Tim Cook also mentioned prior to this quite strongly that Apple’s competition is not Samsung but Google. (32min 20sec on this video)

I find this very interesting. Steve Jobs tended to divert attention when asked about his feelings towards Google, although we know for a fact that he was mad at them copying the iPhone with Android. As far as I know, Tim Cook’s words are the most critical I have heard from an Apple executive.

With the launch of iOS8 and iPhone 6, many analysts have observed that the advantages that Android (and Samsung) had over Apple are mostly diminished. Hence at least in the United States, it is very likely that iPhone will take market share away from Android. Apple has also improved its Maps application, and it seems that iOS users are mainly using it over Google Maps. It is also common understanding that Google is paying Apple to keep Google as the default search engine on mobile safari. It looks like Google is quite reliant on Apple as a partner, but that Apple is increasingly gaining a stronger bargaining position.

On the other hand, Apple’s attempts to keep Android at bay through patent litigation has proved to be for the most part unsuccessfull. In some cases the courts have found that Samsung has infringed on Apple patents, and as a result, some features have been removed. This hasn’t however prevented Android from gaining in popularity and market share around the world.

My hunch is that Apple has changed its strategy from simply trying to block Android through litigation, to a strategy where Apple will try to damage Google’s core business and revenue source, that is collecting user data and using it for advertising.

The motivation of such a strategy is quite simple. Outside of its core business of search and advertising, Google consistently tries to undermine a successful business by giving away a similar product for free. This is what they did to Microsoft Office with Google Docs and to the iPhone with Android. They are also aiming to do the same with Chrome OS. As Apple introduces the Apple Watch, Google will inevitably modify Android Wear and give that away for free, which may cause headaches for Apple. Google can do this because it makes so much money from advertising. They use this money to fund unprofitable businesses with the goal of commoditizing that market.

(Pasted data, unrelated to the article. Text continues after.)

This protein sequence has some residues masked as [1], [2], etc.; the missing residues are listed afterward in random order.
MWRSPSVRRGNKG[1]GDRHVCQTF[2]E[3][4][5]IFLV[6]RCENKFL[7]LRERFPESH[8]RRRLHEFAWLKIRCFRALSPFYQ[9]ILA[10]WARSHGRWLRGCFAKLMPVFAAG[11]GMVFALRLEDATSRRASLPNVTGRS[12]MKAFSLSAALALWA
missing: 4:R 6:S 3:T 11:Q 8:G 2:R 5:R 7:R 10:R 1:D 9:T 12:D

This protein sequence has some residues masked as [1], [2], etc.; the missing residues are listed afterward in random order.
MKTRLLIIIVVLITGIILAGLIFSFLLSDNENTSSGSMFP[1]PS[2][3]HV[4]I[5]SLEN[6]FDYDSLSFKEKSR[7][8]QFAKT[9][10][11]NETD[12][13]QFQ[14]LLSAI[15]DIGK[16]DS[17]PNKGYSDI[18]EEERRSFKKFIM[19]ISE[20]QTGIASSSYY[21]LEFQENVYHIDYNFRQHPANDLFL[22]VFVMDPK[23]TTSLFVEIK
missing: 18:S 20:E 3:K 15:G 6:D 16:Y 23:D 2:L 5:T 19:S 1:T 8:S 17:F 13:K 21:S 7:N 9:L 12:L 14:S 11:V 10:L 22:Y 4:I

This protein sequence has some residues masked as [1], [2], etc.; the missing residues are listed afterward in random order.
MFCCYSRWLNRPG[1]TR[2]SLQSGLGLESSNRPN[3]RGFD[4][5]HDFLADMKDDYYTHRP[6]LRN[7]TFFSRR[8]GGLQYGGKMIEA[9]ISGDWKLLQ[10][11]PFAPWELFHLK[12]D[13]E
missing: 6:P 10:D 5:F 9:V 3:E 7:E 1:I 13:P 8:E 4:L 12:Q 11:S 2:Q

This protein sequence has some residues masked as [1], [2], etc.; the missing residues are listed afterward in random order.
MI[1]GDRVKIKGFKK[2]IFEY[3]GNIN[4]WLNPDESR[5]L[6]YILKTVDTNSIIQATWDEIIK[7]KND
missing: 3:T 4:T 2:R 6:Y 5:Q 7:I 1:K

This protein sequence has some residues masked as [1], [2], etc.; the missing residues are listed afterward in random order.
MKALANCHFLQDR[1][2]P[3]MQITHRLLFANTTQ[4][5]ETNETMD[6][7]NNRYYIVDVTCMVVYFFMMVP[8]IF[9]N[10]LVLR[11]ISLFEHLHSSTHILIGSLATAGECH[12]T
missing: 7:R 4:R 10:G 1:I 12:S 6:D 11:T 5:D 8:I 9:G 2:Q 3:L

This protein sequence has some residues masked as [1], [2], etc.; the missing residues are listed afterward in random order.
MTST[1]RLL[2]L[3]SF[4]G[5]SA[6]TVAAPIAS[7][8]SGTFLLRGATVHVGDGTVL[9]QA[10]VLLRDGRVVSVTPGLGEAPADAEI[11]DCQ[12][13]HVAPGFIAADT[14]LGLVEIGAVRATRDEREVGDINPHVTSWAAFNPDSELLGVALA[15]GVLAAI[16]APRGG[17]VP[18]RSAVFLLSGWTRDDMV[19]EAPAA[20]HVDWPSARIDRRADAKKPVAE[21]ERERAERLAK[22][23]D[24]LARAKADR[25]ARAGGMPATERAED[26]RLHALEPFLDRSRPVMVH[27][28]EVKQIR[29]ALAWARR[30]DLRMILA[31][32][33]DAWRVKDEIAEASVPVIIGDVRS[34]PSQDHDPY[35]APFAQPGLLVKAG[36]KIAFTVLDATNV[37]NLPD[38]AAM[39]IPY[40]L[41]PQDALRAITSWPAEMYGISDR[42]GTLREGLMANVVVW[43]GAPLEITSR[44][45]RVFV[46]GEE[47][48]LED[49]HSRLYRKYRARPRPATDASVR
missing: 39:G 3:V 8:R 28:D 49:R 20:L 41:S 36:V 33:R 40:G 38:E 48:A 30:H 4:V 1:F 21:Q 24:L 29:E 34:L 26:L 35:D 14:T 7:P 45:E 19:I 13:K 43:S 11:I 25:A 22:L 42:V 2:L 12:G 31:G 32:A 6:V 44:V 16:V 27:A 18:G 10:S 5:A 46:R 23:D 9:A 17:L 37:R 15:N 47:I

Apple has found that they cannot directly block the free products that Google creates. The patent litigation process takes too much time for it to be effective in the fast changing tech landscape. Instead, Apple might be thinking that preventing Google from earning so much money from search is the better approach.

If this is the case, we may see much more public relations efforts from Apple (and even maybe in concert with Microsoft) to educate the public that Google is collecting and using customer information for advertising purposes, and that we should be concerned. We can also expect Apple to move more aggressively with Spotlight in iOS so as to all but eliminate the need to search on the Internet. It looks like this is going to be done quite forcefully.

It will be fascinating to watch.

Update

On Sept. 18th, soon after the Charlie Rose Show aired, Apple posted a letter from Tim Cook on its web site. It reiterated what Tim Cook said on the show about piracy and about the practices of Google (without mentioning the name). It’s actually not a single letter, but a new privacy section of their website with a few more pages detailing how Apple handles privacy. It is now evident that Tim Cook’s comments on the show were not spontaneous, but was an initiative that Apple had planned for a while.

“A message from Tim Cook about Apple’s commitment to your privacy.”

A few years ago, users of Internet services began to realize that when an online service is free, you’re not the customer. You’re the product. But at Apple, we believe a great customer experience shouldn’t come at the expense of your privacy.

I expect we will be seeing much more comments like this coming out of Tim Cook and Cupertino this year. It will be very interesting if they can take it to the point where Google starts feeling like retaliating.

Can China Develop a Successful Operating System